Student motivations for leaving university and the factors affecting their re-enrolment

Year: 2017

Author: Harvey, Andrew, Szalkowicz, Giovana

Type of paper: Abstract refereed

Within higher education, attrition is a growing concern of institutions, governments and prospective students. Despite the growth in institutional preventative measures, higher education attrition rates have moved remarkably little over the past decade. Within Australian public universities, attrition is fairly inelastic, arguably because some of it is inevitable. Understanding this reality is central to developing more effective policies to address the stigmatisation of withdrawal, and to re-recruit students who have previously withdrawn. Unlike attrition, re-recruitment is an area of high elasticity. Many students who withdraw from higher education have the potential to be re-recruited in subsequent years, including students who are initially adamant that they will never return to higher education.

This paper reveals the findings from a recent national research report funded by the Australian Government Department of Education and Training into the re-recruitment of students who have withdrawn from Australian higher education. We found that with little institutional effort, around one half of 'non-completers' already return to higher education within eight years of their apparent withdrawal. Drawing from the research, this paper focuses on discontinuing low socio-economic status students' motivations for withdrawing from higher education study, and the factors affecting their re-enrolment. The research included both interviews with undergraduate domestic students from low socio-economic status backgrounds who re-enrolled at one Innovative Research University (IRU) multi-campus pilot university; and a survey of undergraduate domestic students who discontinued their degree at the pilot, with a focus on students from low socio-economic status backgrounds.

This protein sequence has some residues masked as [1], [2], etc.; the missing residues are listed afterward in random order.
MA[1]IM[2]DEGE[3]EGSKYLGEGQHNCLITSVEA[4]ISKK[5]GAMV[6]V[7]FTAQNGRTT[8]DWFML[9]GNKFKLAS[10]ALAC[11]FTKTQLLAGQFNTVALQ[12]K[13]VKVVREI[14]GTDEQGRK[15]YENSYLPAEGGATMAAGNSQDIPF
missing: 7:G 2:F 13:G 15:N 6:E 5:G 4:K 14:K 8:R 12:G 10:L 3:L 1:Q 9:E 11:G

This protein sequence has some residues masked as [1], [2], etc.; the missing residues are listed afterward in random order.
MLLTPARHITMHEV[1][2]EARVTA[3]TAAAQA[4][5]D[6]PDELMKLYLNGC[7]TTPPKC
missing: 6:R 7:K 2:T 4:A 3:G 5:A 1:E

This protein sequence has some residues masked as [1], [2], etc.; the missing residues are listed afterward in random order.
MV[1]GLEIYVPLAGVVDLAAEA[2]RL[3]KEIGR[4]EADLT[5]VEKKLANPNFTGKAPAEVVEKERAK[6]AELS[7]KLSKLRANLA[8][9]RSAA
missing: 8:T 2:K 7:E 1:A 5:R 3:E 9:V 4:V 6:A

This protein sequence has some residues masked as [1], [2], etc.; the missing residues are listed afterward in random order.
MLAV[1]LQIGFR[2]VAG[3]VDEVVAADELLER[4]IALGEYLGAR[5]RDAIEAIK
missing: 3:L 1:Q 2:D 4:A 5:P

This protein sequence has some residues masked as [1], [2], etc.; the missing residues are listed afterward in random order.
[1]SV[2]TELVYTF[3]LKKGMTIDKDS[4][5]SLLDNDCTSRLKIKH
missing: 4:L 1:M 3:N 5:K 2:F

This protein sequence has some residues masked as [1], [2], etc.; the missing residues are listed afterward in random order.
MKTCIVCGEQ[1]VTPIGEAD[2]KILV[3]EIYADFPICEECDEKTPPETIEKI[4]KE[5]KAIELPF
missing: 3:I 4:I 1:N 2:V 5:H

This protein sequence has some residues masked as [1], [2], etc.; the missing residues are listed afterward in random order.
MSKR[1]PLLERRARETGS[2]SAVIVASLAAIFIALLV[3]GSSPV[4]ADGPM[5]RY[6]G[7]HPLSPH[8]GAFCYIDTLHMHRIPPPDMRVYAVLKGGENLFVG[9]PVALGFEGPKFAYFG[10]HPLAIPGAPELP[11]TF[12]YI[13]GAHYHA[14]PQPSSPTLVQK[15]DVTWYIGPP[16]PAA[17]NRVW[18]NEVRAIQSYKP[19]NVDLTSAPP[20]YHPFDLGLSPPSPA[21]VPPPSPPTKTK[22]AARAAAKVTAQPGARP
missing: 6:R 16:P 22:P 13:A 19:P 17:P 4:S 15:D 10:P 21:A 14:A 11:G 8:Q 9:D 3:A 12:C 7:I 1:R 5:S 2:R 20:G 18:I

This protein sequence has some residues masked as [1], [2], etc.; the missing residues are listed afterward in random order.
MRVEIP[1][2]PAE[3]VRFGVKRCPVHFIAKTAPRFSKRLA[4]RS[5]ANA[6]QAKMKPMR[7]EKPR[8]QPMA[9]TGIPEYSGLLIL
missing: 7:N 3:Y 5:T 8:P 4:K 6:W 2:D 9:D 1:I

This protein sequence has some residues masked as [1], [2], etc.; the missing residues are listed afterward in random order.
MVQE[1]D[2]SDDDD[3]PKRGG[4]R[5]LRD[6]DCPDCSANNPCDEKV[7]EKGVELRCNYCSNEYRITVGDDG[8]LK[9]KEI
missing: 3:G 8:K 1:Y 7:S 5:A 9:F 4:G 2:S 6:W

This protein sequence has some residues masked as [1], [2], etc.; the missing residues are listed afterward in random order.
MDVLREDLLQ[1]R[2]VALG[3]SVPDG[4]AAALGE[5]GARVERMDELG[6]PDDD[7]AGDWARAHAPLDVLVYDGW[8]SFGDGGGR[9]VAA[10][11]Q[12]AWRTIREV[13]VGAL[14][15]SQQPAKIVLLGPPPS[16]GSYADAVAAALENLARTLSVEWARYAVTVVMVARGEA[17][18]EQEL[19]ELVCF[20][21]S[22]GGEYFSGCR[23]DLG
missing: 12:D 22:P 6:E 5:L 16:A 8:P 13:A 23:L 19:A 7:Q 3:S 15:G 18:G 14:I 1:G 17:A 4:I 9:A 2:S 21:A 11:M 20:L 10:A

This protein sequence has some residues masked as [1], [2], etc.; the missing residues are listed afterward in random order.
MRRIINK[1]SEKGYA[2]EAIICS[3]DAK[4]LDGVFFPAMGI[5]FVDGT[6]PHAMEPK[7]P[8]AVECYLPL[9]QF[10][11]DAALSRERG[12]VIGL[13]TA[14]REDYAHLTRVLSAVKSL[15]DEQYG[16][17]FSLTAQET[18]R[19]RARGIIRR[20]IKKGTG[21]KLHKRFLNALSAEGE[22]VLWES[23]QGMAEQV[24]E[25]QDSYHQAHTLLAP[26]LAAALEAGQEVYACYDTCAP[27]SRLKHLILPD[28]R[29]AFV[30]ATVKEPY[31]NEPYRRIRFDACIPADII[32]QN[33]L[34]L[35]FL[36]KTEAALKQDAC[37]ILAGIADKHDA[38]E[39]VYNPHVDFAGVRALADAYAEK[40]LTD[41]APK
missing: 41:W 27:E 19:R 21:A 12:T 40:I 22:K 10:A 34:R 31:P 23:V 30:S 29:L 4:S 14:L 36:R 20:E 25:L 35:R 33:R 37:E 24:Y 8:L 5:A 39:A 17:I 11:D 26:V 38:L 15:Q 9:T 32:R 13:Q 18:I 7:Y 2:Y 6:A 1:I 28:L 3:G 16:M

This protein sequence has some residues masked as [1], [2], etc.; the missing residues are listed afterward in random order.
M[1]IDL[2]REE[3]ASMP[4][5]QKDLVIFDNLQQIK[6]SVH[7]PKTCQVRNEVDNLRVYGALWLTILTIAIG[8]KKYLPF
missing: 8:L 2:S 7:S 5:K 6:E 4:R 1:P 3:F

The paper explores: initial reasons for student departure and reflections on the process and motivations of departure; motivations for re-enrolling at university; differences between current and previous university experiences; potential stigma associated with having previously discontinued their university degree; future education plans; and suggestions for improving practices. Our findings reveal prudent universities will view withdrawal from university neither as a symptom of failure nor as a final student decision.